Social Media: Get it or Don’t Get In
Part 2-Running(?) With the Big Dogs

Here it is…the second post on the topic of Social Media and where it fits with what you are doing.  As I mentioned in my previous post a busy week of Social Media centered gatherings really highlighted the level of understanding and involvement by individuals and companies in using it for a marketing tool.

A panel discussion facilitated by the Minnesota Interactive Marketing Association and moderated by Gage Marke
ting
brought together representatives from General Mills, Target, Fingerhut, and Best Buy to talk about what their companies are doing in Social Media. The short answer? Not much. Beyond providing a system for “Ratings and Reviews” most were taking a fairly wait and see approach.

That’s not to say that these guys aren’t incredibly knowledgeable, they are. They are in that frustrating positon of trying to turn the battleship that is a big company to be able to react to a rapidly developing conduit to their customers.

In many cases, large companies still wrestle to provide real customer service so
to think they can act on new technology or new platforms in social
media quickly is asking a lot.  As noted by Jim Cuene of General Mills,
the ‘How can I help you?’ mindset has to permeate all levels of the
company and then on to the internet. There has to be solid commitment
and understanding before you really try to engage in marketing on a
social level. General Mills, by the way, is currently not doing
anything ‘official’ in social media at this time. It’s not hard to
imagine that the reason is because of that ability to commit. Brad
Smith of Fingerhut Direct Marketing addressed the same issue by saying
that your level of involvement in the channel can be determined by the
answer to a simple question, “How authentic can you be in the social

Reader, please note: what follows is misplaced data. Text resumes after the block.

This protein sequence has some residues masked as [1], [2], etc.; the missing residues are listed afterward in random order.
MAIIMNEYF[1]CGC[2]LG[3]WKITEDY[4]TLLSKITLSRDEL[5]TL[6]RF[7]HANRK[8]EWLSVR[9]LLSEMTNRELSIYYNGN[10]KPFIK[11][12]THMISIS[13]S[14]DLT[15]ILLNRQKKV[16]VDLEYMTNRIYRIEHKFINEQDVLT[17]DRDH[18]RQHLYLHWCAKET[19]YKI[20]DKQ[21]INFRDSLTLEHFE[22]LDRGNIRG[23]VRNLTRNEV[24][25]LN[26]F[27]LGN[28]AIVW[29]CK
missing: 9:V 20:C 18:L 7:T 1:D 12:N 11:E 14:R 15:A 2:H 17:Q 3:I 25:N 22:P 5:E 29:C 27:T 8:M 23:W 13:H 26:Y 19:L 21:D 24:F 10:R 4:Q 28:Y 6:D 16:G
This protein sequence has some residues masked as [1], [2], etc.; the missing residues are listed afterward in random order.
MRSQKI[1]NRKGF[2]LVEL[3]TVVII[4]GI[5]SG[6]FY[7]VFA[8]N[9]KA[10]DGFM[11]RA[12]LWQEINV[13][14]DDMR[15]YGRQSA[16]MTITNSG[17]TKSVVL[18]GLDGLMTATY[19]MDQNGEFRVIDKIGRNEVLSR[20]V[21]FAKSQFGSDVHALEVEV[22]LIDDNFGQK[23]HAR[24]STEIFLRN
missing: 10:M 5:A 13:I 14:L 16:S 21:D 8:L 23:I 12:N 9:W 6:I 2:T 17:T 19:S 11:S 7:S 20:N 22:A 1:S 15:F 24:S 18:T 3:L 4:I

space?”

Perhaps some of the most refreshing statements came from Best Buy
Creative Director, Social Technology, Gary Koelling. He noted that to
really engage socially you must provide value. To be there, just to be
there will yield negative results. In a relationship, everyone brings
something to it so you need to bring something to the social ‘relationship’. Again, no value…no relationship…no success.

The question on anyone’s mind has to be, “Who is going to teach us the
best way to be a part of and use social media?” According to Koelling, “The customers.” That statement emphasizes the full circle view of what it’s all about. The
community is the one that will ultimately help find the best way to
achieve success.

So while much was to be learned from the representatives of these
companies it doesn’t appear the big companies themselves will necessarily lead
the way in innovative ways of tapping into social media. This is where
the smaller more nimble companies will be able to shine. And, those
companies will need to be patient.

For any company, especially media companies, there needs to be a long
term commitment to social media. Without it there is no time to learn.
As Best Buy’s Koelling also noted, “These are not events, these are
relationships.” He goes on to say, “Mass marketing is not
natural…social marketing is more natural.” That natural evolution takes more
time but ultimately it pays higher rewards.

The bottom line is this use of social media as marketing is by no means
a sprint; it may not even be a marathon, since there really is no finish
line in healthy relationships. Be sure you are bringing value to the
relationship before you even attempt to establish a social media
strategy. Finally, if you’re nimble enough and willing to learn, get
in. Most of the big guys are still dipping their toes in.

Next: Part 3 Social Media success: These guys is smart.

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